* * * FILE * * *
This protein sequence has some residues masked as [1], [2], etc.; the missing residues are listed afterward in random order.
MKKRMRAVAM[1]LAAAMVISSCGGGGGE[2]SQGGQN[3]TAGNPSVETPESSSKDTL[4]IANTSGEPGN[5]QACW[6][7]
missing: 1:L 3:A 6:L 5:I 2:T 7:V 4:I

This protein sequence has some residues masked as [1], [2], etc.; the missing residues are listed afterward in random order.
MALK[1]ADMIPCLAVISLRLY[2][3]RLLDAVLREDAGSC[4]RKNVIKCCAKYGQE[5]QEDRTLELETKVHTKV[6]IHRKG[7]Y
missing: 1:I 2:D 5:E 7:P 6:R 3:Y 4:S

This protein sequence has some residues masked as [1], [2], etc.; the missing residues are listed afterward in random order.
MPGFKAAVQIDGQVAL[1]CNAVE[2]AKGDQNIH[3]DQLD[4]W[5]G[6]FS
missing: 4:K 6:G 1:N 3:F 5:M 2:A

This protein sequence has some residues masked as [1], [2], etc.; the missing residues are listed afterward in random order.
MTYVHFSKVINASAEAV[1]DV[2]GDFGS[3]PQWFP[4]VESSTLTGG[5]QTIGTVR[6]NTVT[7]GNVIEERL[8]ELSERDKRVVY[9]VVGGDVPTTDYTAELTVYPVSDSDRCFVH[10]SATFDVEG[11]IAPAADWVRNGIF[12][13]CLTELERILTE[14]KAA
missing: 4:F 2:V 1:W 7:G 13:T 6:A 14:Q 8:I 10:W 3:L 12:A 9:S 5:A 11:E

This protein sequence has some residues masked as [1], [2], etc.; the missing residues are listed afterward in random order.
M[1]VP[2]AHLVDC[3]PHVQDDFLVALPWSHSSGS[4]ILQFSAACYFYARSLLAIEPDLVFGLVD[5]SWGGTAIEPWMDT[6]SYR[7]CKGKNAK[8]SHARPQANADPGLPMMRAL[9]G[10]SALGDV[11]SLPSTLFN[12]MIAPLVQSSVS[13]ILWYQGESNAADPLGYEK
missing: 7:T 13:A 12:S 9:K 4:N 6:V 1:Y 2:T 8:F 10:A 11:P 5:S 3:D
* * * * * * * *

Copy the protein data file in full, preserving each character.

This protein sequence has some residues masked as [1], [2], etc.; the missing residues are listed afterward in random order.
MKKRMRAVAM[1]LAAAMVISSCGGGGGE[2]SQGGQN[3]TAGNPSVETPESSSKDTL[4]IANTSGEPGN[5]QACW[6][7]
missing: 1:L 3:A 6:L 5:I 2:T 7:V 4:I

This protein sequence has some residues masked as [1], [2], etc.; the missing residues are listed afterward in random order.
MALK[1]ADMIPCLAVISLRLY[2][3]RLLDAVLREDAGSC[4]RKNVIKCCAKYGQE[5]QEDRTLELETKVHTKV[6]IHRKG[7]Y
missing: 1:I 2:D 5:E 7:P 6:R 3:Y 4:S

This protein sequence has some residues masked as [1], [2], etc.; the missing residues are listed afterward in random order.
MPGFKAAVQIDGQVAL[1]CNAVE[2]AKGDQNIH[3]DQLD[4]W[5]G[6]FS
missing: 4:K 6:G 1:N 3:F 5:M 2:A

This protein sequence has some residues masked as [1], [2], etc.; the missing residues are listed afterward in random order.
MTYVHFSKVINASAEAV[1]DV[2]GDFGS[3]PQWFP[4]VESSTLTGG[5]QTIGTVR[6]NTVT[7]GNVIEERL[8]ELSERDKRVVY[9]VVGGDVPTTDYTAELTVYPVSDSDRCFVH[10]SATFDVEG[11]IAPAADWVRNGIF[12][13]CLTELERILTE[14]KAA
missing: 4:F 2:V 1:W 7:G 13:T 6:A 14:Q 8:I 10:W 3:L 12:A 9:S 5:A 11:E

This protein sequence has some residues masked as [1], [2], etc.; the missing residues are listed afterward in random order.
M[1]VP[2]AHLVDC[3]PHVQDDFLVALPWSHSSGS[4]ILQFSAACYFYARSLLAIEPDLVFGLVD[5]SWGGTAIEPWMDT[6]SYR[7]CKGKNAK[8]SHARPQANADPGLPMMRAL[9]G[10]SALGDV[11]SLPSTLFN[12]MIAPLVQSSVS[13]ILWYQGESNAADPLGYEK
missing: 7:T 13:A 12:S 9:K 4:N 6:V 1:Y 2:T 8:F 10:A 11:P 5:S 3:D